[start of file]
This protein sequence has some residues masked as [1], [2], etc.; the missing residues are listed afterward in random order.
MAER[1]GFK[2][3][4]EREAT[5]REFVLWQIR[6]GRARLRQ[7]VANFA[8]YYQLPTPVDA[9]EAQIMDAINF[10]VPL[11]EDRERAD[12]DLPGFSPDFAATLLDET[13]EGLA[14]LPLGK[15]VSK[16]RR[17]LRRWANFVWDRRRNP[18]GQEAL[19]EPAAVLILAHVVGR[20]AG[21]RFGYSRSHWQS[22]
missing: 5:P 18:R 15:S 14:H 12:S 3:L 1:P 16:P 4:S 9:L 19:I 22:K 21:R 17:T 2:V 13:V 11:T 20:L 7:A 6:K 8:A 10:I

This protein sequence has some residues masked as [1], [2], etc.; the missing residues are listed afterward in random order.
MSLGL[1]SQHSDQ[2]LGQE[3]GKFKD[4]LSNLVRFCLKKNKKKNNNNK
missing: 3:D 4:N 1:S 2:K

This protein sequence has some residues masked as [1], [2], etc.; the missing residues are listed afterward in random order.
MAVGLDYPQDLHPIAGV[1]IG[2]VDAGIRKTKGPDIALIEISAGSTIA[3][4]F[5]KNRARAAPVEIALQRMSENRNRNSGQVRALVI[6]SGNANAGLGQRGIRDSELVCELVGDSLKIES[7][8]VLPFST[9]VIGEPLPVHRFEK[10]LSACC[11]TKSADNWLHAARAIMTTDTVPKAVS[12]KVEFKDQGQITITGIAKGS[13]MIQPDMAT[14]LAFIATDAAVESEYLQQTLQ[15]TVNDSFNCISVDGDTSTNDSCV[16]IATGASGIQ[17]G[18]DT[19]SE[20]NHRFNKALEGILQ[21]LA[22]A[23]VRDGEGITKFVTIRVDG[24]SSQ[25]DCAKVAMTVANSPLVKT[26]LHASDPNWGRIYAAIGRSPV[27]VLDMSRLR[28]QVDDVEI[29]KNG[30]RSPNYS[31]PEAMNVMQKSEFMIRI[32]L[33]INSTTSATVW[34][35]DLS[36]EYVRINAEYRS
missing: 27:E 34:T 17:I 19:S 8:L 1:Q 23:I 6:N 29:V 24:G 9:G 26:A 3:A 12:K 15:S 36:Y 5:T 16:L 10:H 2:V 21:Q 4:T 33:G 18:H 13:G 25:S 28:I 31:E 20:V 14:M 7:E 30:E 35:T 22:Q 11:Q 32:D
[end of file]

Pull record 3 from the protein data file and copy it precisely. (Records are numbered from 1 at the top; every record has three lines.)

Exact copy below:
This protein sequence has some residues masked as [1], [2], etc.; the missing residues are listed afterward in random order.
MAVGLDYPQDLHPIAGV[1]IG[2]VDAGIRKTKGPDIALIEISAGSTIA[3][4]F[5]KNRARAAPVEIALQRMSENRNRNSGQVRALVI[6]SGNANAGLGQRGIRDSELVCELVGDSLKIES[7][8]VLPFST[9]VIGEPLPVHRFEK[10]LSACC[11]TKSADNWLHAARAIMTTDTVPKAVS[12]KVEFKDQGQITITGIAKGS[13]MIQPDMAT[14]LAFIATDAAVESEYLQQTLQ[15]TVNDSFNCISVDGDTSTNDSCV[16]IATGASGIQ[17]G[18]DT[19]SE[20]NHRFNKALEGILQ[21]LA[22]A[23]VRDGEGITKFVTIRVDG[24]SSQ[25]DCAKVAMTVANSPLVKT[26]LHASDPNWGRIYAAIGRSPV[27]VLDMSRLR[28]QVDDVEI[29]KNG[30]RSPNYS[31]PEAMNVMQKSEFMIRI[32]L[33]INSTTSATVW[34][35]DLS[36]EYVRINAEYRS
missing: 27:E 34:T 17:I 19:S 8:L 1:Q 23:I 6:N 29:V 24:G 9:G 26:A 3:A 12:K 15:S 36:Y 5:T 16:L 10:H 2:V 21:Q 4:T 33:G 18:H 13:G 25:S 28:I 31:E 20:V 14:M 7:E 30:E 35:T 22:Q 11:Q 32:D